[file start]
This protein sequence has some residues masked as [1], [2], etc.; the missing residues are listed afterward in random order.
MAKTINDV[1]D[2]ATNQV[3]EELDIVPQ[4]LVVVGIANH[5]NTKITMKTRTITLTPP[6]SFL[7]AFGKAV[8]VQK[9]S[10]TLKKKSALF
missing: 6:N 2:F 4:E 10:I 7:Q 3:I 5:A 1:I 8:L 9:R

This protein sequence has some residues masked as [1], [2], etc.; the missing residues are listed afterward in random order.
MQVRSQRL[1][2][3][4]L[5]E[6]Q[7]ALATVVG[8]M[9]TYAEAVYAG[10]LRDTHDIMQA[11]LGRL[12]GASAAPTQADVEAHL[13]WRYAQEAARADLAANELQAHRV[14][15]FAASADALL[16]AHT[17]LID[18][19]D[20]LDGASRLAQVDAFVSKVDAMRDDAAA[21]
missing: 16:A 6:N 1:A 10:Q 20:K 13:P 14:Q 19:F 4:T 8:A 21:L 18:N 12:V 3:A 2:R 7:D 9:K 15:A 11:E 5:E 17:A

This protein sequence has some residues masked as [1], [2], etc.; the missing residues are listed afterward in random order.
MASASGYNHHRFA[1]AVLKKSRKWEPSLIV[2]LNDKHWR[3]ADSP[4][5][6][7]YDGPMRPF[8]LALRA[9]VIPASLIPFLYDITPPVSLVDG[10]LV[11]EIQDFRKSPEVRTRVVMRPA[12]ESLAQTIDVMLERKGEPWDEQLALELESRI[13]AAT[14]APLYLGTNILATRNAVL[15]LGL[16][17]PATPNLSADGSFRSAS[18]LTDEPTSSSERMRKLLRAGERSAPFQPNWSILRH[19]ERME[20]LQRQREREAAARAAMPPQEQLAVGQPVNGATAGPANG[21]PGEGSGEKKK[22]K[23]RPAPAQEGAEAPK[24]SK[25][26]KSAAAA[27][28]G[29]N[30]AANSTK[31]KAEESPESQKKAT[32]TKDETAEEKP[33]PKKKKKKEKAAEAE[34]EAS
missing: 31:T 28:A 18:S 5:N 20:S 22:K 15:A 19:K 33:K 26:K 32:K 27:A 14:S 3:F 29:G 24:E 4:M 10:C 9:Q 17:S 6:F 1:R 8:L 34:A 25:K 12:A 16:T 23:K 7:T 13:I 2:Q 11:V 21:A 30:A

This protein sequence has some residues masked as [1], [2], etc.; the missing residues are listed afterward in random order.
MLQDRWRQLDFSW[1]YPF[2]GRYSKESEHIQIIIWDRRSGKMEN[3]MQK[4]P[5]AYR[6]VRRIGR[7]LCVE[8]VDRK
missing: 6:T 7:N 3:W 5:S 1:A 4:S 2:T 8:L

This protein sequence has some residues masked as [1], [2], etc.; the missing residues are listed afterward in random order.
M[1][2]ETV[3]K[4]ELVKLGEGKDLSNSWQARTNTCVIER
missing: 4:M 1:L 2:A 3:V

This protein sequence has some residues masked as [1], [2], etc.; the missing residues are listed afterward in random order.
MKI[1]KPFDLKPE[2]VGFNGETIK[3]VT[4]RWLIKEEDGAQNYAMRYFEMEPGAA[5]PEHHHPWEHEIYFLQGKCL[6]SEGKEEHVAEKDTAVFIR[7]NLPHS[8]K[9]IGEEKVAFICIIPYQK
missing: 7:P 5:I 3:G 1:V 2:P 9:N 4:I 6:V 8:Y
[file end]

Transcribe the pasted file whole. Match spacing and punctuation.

This protein sequence has some residues masked as [1], [2], etc.; the missing residues are listed afterward in random order.
MAKTINDV[1]D[2]ATNQV[3]EELDIVPQ[4]LVVVGIANH[5]NTKITMKTRTITLTPP[6]SFL[7]AFGKAV[8]VQK[9]S[10]TLKKKSALF
missing: 6:N 2:F 4:E 10:I 7:Q 3:I 5:A 1:I 8:L 9:R

This protein sequence has some residues masked as [1], [2], etc.; the missing residues are listed afterward in random order.
MQVRSQRL[1][2][3][4]L[5]E[6]Q[7]ALATVVG[8]M[9]TYAEAVYAG[10]LRDTHDIMQA[11]LGRL[12]GASAAPTQADVEAHL[13]WRYAQEAARADLAANELQAHRV[14][15]FAASADALL[16]AHT[17]LID[18][19]D[20]LDGASRLAQVDAFVSKVDAMRDDAAA[21]
missing: 16:A 6:N 1:A 10:Q 20:K 13:P 14:Q 19:F 4:T 8:A 21:L 18:N 12:V 3:A 2:R 7:D 9:K 15:A 11:E 5:E 17:A

This protein sequence has some residues masked as [1], [2], etc.; the missing residues are listed afterward in random order.
MASASGYNHHRFA[1]AVLKKSRKWEPSLIV[2]LNDKHWR[3]ADSP[4][5][6][7]YDGPMRPF[8]LALRA[9]VIPASLIPFLYDITPPVSLVDG[10]LV[11]EIQDFRKSPEVRTRVVMRPA[12]ESLAQTIDVMLERKGEPWDEQLALELESRI[13]AAT[14]APLYLGTNILATRNAVL[15]LGL[16][17]PATPNLSADGSFRSAS[18]LTDEPTSSSERMRKLLRAGERSAPFQPNWSILRH[19]ERME[20]LQRQREREAAARAAMPPQEQLAVGQPVNGATAGPANG[21]PGEGSGEKKK[22]K[23]RPAPAQEGAEAPK[24]SK[25][26]KSAAAA[27][28]G[29]N[30]AANSTK[31]KAEESPESQKKAT[32]TKDETAEEKP[33]PKKKKKKEKAAEAE[34]EAS
missing: 31:T 28:A 18:S 5:N 20:S 22:K 15:A 19:K 33:K 26:K 32:K 27:A 14:S 3:F 29:G 24:E 4:M 10:C 9:Q 17:S 6:F 1:R 8:L 34:A 25:K 12:A 16:T 23:K 7:T 13:I 2:Q 11:V 21:A 30:A

This protein sequence has some residues masked as [1], [2], etc.; the missing residues are listed afterward in random order.
MLQDRWRQLDFSW[1]YPF[2]GRYSKESEHIQIIIWDRRSGKMEN[3]MQK[4]P[5]AYR[6]VRRIGR[7]LCVE[8]VDRK
missing: 6:T 7:N 3:W 5:S 1:A 4:S 2:T 8:L

This protein sequence has some residues masked as [1], [2], etc.; the missing residues are listed afterward in random order.
M[1][2]ETV[3]K[4]ELVKLGEGKDLSNSWQARTNTCVIER
missing: 4:M 1:L 2:A 3:V

This protein sequence has some residues masked as [1], [2], etc.; the missing residues are listed afterward in random order.
MKI[1]KPFDLKPE[2]VGFNGETIK[3]VT[4]RWLIKEEDGAQNYAMRYFEMEPGAA[5]PEHHHPWEHEIYFLQGKCL[6]SEGKEEHVAEKDTAVFIR[7]NLPHS[8]K[9]IGEEKVAFICIIPYQK
missing: 7:P 5:I 3:G 1:V 2:P 9:N 4:I 6:V 8:Y